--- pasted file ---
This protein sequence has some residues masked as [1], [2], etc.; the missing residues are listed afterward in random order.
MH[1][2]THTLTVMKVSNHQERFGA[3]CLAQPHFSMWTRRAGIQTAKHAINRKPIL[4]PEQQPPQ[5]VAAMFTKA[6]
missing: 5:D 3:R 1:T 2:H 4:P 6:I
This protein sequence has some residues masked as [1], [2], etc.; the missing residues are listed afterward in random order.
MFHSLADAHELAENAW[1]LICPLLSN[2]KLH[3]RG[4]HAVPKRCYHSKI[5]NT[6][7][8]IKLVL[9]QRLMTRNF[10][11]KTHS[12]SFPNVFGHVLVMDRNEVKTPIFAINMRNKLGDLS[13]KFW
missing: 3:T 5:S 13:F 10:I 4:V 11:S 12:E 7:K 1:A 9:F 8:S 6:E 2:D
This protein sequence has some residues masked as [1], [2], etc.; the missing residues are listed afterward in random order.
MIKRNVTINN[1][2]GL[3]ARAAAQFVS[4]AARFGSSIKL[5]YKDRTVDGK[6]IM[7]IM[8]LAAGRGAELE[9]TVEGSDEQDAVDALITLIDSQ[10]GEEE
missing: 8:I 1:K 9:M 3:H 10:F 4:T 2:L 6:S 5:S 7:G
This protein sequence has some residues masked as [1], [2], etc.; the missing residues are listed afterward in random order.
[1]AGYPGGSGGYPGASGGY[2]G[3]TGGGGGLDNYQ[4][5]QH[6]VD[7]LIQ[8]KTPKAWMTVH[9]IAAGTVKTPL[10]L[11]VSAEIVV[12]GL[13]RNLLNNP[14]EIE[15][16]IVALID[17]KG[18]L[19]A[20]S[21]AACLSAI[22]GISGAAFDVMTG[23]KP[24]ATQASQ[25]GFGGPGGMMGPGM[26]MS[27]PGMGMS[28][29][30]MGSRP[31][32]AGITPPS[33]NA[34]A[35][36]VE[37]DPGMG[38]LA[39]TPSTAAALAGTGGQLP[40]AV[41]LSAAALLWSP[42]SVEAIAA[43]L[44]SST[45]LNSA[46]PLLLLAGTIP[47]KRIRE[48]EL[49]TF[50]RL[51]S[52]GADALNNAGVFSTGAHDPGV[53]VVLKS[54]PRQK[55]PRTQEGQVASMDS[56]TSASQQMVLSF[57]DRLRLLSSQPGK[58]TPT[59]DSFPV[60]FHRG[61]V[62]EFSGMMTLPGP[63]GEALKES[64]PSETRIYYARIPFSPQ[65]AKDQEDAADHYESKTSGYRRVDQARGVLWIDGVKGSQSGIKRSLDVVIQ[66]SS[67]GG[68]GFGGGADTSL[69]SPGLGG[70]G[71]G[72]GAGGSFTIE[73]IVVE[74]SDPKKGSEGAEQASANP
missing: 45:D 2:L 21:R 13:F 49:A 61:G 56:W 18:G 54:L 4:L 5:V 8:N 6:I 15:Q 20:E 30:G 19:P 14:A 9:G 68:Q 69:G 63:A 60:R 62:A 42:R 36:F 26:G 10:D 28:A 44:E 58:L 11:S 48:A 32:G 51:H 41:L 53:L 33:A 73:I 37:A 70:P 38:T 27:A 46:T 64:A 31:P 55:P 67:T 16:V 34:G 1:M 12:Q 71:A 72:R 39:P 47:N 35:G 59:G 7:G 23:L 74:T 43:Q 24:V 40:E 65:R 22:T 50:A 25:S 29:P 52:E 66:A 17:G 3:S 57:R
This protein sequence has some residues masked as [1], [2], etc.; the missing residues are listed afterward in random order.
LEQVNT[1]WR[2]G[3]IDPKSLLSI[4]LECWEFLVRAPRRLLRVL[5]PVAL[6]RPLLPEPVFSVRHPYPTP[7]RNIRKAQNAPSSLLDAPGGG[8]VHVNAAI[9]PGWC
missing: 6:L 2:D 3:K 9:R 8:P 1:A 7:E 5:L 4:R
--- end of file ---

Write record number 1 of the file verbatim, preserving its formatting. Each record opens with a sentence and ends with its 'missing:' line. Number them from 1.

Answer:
This protein sequence has some residues masked as [1], [2], etc.; the missing residues are listed afterward in random order.
MH[1][2]THTLTVMKVSNHQERFGA[3]CLAQPHFSMWTRRAGIQTAKHAINRKPIL[4]PEQQPPQ[5]VAAMFTKA[6]
missing: 5:D 3:R 1:T 2:H 4:P 6:I